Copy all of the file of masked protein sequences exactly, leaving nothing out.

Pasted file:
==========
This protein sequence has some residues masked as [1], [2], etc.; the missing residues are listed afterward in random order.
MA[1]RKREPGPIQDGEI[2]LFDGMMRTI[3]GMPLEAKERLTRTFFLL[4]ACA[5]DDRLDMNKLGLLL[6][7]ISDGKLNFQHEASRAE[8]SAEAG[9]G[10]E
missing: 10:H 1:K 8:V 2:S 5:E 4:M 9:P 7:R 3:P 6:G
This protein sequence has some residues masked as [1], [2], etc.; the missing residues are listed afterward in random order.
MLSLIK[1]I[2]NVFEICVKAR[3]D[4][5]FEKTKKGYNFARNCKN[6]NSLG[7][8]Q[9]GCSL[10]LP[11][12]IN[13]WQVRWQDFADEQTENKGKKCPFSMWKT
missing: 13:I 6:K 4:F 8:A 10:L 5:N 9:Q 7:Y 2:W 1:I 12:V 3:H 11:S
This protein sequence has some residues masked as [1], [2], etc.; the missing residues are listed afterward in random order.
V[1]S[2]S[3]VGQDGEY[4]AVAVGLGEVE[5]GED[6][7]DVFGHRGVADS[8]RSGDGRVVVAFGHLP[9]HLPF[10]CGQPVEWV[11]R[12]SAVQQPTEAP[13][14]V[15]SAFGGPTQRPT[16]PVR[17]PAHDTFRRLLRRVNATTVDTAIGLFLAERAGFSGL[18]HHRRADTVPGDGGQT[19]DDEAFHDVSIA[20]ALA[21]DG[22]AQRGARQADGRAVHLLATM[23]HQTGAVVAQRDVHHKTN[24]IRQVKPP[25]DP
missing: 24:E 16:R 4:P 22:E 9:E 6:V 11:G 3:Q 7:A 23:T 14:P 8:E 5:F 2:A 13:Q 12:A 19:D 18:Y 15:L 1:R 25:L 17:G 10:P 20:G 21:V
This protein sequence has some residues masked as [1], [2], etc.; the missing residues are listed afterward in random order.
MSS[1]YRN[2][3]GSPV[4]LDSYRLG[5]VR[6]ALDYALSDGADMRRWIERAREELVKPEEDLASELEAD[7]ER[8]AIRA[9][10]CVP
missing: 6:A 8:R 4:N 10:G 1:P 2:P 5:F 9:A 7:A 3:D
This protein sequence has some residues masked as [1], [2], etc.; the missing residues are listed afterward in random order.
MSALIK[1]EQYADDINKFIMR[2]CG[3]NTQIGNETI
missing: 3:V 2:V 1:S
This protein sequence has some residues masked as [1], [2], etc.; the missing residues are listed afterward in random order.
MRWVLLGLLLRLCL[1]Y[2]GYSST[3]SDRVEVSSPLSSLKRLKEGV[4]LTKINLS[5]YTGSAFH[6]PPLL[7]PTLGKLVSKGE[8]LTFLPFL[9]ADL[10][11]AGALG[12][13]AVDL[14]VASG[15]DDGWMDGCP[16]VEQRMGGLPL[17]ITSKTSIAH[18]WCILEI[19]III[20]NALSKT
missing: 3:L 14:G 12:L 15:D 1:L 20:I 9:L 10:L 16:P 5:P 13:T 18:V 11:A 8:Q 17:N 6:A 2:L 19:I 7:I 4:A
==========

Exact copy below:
This protein sequence has some residues masked as [1], [2], etc.; the missing residues are listed afterward in random order.
MA[1]RKREPGPIQDGEI[2]LFDGMMRTI[3]GMPLEAKERLTRTFFLL[4]ACA[5]DDRLDMNKLGLLL[6][7]ISDGKLNFQHEASRAE[8]SAEAG[9]G[10]E
missing: 10:H 1:K 8:V 2:S 5:E 4:M 9:P 7:R 3:P 6:G
This protein sequence has some residues masked as [1], [2], etc.; the missing residues are listed afterward in random order.
MLSLIK[1]I[2]NVFEICVKAR[3]D[4][5]FEKTKKGYNFARNCKN[6]NSLG[7][8]Q[9]GCSL[10]LP[11][12]IN[13]WQVRWQDFADEQTENKGKKCPFSMWKT
missing: 13:I 6:K 4:F 8:A 10:L 5:N 9:Q 7:Y 2:W 1:I 12:V 3:H 11:S
This protein sequence has some residues masked as [1], [2], etc.; the missing residues are listed afterward in random order.
V[1]S[2]S[3]VGQDGEY[4]AVAVGLGEVE[5]GED[6][7]DVFGHRGVADS[8]RSGDGRVVVAFGHLP[9]HLPF[10]CGQPVEWV[11]R[12]SAVQQPTEAP[13][14]V[15]SAFGGPTQRPT[16]PVR[17]PAHDTFRRLLRRVNATTVDTAIGLFLAERAGFSGL[18]HHRRADTVPGDGGQT[19]DDEAFHDVSIA[20]ALA[21]DG[22]AQRGARQADGRAVHLLATM[23]HQTGAVVAQRDVHHKTN[24]IRQVKPP[25]DP
missing: 24:E 16:R 4:P 22:E 9:E 6:V 11:G 3:Q 7:A 23:T 14:P 8:E 5:F 2:A 13:Q 12:A 19:D 18:Y 15:L 1:R 25:L 17:G 10:P 20:G 21:V
This protein sequence has some residues masked as [1], [2], etc.; the missing residues are listed afterward in random order.
MSS[1]YRN[2][3]GSPV[4]LDSYRLG[5]VR[6]ALDYALSDGADMRRWIERAREELVKPEEDLASELEAD[7]ER[8]AIRA[9][10]CVP
missing: 6:A 8:R 4:N 10:G 1:P 2:P 5:F 9:A 7:A 3:D
This protein sequence has some residues masked as [1], [2], etc.; the missing residues are listed afterward in random order.
MSALIK[1]EQYADDINKFIMR[2]CG[3]NTQIGNETI
missing: 3:V 2:V 1:S
This protein sequence has some residues masked as [1], [2], etc.; the missing residues are listed afterward in random order.
MRWVLLGLLLRLCL[1]Y[2]GYSST[3]SDRVEVSSPLSSLKRLKEGV[4]LTKINLS[5]YTGSAFH[6]PPLL[7]PTLGKLVSKGE[8]LTFLPFL[9]ADL[10][11]AGALG[12][13]AVDL[14]VASG[15]DDGWMDGCP[16]VEQRMGGLPL[17]ITSKTSIAH[18]WCILEI[19]III[20]NALSKT
missing: 3:L 14:G 12:L 15:D 1:L 20:I 9:L 10:L 16:P 5:P 13:T 18:V 11:A 8:Q 17:N 6:A 2:L 19:I 7:I 4:A